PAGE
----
|Jaguars trying to move on after Byron Leftwich's stunning release|
|Written by Admin|
|Monday, 03 September 2007 12:14|
No chance. First-round draft pick Reggie Nelson had already settled into the spot.
``I was like, 'Damn, somebody's in it already,''' Taylor said.
While the Jaguars are ready to move on after Leftwich's release, some players are still trying to regroup following the biggest and most stunning decision in coach Jack Del Rio's tenure.
``I was frustrated,'' Taylor said. ``Byron getting cut further confirmed that this is a dog-eat-dog business. We're living in the belly of the beast and sometimes that beast has to regurgitate. That's what happened. It's tough.''
A few players refused to comment on the team's decision to sever ties with Leftwich after four injury-filled seasons.
Linebacker Mike Peterson swiped his finger and thumb across his mouth to signify his lips were sealed. Defensive tackle Marcus Stroud would only answer questions about this weekend's opponent, Tennessee.
``When something like that happens, it's something that you can't even put into words,'' receiver Matt Jones said. ``When it happens that late and nobody sees it coming, you can't even describe it.''
The Jaguars announced Friday they had decided to part ways with Leftwich. Unable to find someone to trade with, they released him a day later.
The move saved Jacksonville $5.145 million against the 2007 salary cap, but it also created numerous questions about the timing, the motivation and the effect it will have on the team.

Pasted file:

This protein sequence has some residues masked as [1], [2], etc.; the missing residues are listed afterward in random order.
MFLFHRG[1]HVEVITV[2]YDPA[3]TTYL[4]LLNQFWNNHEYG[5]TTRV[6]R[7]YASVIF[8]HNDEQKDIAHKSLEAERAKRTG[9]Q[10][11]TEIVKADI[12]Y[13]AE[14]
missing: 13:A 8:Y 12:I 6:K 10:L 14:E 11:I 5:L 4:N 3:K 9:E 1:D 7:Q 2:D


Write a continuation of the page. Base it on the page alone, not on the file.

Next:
The timing raised the most eyebrows. If Del Rio had any inkling that Leftwich wasn't the guy, then why not make the move in the offseason and let backup David Garrard get as many repetitions as possible with the new offense and with the starters?
Or at the very least, why not tell Leftwich he was competing for the job?
Neither happened, and the Jaguars changed starting quarterbacks nine days before the season opener, which surprised nearly everyone in the locker room.
``I didn't see it coming. No way, no how,'' Taylor said. ``I needed one of those telescopes that goes to Mars.''
Del Rio's motivation also was questioned.
Was the move the culmination of four years of frustration from watching Leftwich sit out so many games? Or did it have something to do with the strained relationship between Leftwich and Del Rio?
The two hardly spoke because Leftwich thought Del Rio never handled any quarterback situation properly, and Del Rio believed Leftwich lied to him several times about his health.
Taylor had another theory.
``Byron was in an uphill climb from Day 1,'' Taylor said. ``A lot of people around here were sort of anti-Byron. They never got over the (Mark) Brunell situation.''
Leftwich replaced Brunell early in the 2003 season. Brunell, who holds just about every passing record in team history, was traded a few months later.
Now, it's Garrard's turn to replace Leftwich.
Several players embraced the switch, supporting Del Rio's claim that Garrard's mobility gives the team an added dimension that could help win more games.
``Whatever's going to help us win games, that's my preference,'' receiver Ernest Wilford said. ``Obviously, coach thought David was a better fit for this team. That's who we've got to rock and roll with.''
Added receiver Dennis Northcutt: ``Your focus is winning football games. Everything else, when it comes, knock it off the shoulder and keep going. We can't have nothing distracting us. We have to keep our focus and move forward, no matter what happens.''
The Jaguars do believe they will get past Leftwich's release with time, and, maybe more quickly, with wins.
``It's like a high school girlfriend (dumping you),'' Taylor said. ``The initial shock might get you, but eventually you get over it.''